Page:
Roman Empire

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Roman Empire

Roman Empire


The Roman civilization was the last major ancient civilization before Europe and North Africa plunged into the Dark Ages. Modern Western civilization owes much to the Romans, including the influence of the Roman legal system, tactics in warfare, monumental architecture, the spread of Christianity, and the pax Romana-the peace of Rome. The Roman civilization was also one of the most enduring civilizations, lasting over 1,200 years.

The city of Rome lay north of the Greek colonies in southern Italy and south of the metal-producing cultures of Central Europe; thus, both cultures influenced it and traded with it. Furthermore, the city was far enough away from the sea to avoid pirates but sat at the first practical crossing of the Tiber River. Being located in the center of the Mediterranean Basin made Rome strategically located to be the capital of a Mediterranean/ European empire (Richards, 2000).

According to tradition, Romulus founded the city of Rome in 753 BCE. However, historians know little about the early history of Rome, except that it was a part of a collection of individual communities in Latium. During its early years, kings ruled Rome and established its political and religious institutions. Rome grew to be a prominent city, partially due to its geographic location, and eventually became the capital of Latium.

In 509 BCE, patrician nobles overtook the government, ousted the king, and began the Roman Republic (509-48 BCE). Under the Republic, the Senate ruled the people and selected magistrates to oversee various administrative functions, including the military. The Senate could appoint a temporary dictator (for up to 6 months) in times of crisis or war. Roman society also contained groups other than the patricians, including the plebeians, who were free-born commoners. For 200 years after the beginning of the Republic, these social classes struggled for power. In the end, the plebeians won equal rights with the patricians, including the right to vote, hold offices, and make law and the right to intermarry with patricians (Richards, 2000).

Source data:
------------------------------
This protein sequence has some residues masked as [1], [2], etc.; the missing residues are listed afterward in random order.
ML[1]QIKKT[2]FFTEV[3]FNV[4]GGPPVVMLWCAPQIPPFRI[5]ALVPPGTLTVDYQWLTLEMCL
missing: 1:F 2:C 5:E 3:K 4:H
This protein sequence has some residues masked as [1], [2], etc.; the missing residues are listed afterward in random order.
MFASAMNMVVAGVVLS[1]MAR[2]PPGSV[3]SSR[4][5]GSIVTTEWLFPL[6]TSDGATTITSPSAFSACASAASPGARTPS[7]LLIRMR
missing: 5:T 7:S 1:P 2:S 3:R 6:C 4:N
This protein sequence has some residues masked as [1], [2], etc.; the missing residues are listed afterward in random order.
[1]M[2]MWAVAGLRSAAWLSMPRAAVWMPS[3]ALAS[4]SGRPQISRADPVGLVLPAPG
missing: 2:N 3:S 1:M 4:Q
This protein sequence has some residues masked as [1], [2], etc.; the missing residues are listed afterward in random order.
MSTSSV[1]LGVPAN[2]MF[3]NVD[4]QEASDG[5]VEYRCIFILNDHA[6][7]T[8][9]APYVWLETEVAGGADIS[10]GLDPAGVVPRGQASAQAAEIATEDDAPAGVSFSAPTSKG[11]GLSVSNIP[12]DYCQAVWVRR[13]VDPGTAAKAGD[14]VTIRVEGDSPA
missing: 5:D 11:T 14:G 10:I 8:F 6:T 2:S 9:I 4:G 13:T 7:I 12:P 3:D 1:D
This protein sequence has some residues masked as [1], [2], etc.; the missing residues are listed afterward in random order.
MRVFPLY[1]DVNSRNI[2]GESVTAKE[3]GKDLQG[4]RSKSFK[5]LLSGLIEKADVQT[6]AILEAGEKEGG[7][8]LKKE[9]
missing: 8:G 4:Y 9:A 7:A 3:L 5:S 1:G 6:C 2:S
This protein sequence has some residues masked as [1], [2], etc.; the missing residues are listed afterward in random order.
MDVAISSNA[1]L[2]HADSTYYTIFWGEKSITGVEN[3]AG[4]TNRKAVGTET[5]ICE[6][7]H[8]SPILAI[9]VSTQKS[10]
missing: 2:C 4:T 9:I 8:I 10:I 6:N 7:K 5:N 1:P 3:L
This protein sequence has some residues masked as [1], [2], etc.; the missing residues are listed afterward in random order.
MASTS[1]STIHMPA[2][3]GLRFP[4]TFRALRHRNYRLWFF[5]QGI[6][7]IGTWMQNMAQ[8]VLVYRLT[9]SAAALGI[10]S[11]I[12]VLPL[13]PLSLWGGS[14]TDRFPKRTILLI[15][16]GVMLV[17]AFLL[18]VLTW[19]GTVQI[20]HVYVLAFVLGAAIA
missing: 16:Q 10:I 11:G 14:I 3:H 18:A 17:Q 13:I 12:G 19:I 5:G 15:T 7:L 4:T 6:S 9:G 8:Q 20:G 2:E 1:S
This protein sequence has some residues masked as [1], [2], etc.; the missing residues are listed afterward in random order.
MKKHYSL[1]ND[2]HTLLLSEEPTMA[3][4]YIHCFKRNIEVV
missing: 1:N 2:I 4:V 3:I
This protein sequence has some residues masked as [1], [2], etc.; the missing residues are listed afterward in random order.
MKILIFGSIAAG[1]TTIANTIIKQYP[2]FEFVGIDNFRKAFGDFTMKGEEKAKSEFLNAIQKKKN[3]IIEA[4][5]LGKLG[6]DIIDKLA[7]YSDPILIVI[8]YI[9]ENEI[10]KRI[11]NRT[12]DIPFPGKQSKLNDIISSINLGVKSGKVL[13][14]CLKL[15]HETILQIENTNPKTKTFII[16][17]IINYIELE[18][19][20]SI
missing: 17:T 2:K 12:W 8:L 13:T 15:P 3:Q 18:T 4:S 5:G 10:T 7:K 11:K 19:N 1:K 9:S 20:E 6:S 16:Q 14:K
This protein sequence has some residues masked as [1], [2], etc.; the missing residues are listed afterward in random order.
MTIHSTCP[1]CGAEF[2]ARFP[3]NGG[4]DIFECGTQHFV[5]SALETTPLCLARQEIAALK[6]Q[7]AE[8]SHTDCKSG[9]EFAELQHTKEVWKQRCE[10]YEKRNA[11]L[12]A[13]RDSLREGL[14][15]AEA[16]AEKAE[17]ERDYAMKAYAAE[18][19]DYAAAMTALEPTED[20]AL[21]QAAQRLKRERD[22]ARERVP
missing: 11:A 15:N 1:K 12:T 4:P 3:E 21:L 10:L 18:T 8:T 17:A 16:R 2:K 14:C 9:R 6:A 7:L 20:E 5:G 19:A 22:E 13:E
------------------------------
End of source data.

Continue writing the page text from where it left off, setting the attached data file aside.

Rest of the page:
Early years and rise as an empire

Rome's realm of control and influence spread during the Republic years. In 338 BCE, Rome began to fight with other members of the Latin League and defeated them. Then, the Romans fought the Samnites in the mountains of central Italy, and they had subdued them by 295 BCE. Twenty-five years later, they controlled the entire Italian peninsula, having defeated the Etruscans, the Gauls, and the Greek colonies in southern Italy.

Rome rapidly expanded its land holdings during the three Punic wars (wars against Carthage). During the First Punic War (264-241 BCE), Rome made Sicily, Sardinia, and Corsica their first provinces. They added the eastern and southern sections of Spain during the second war (218-201 BCE, also called the Hannibalic War) and annexed North Africa during the third war (149-146 BCE). These wars left no doubt that Rome was the supreme power in the Mediterranean area. Between the wars, Rome defeated the tribes of southern Gaul and began to spread to the Greek-controlled territories to the ...
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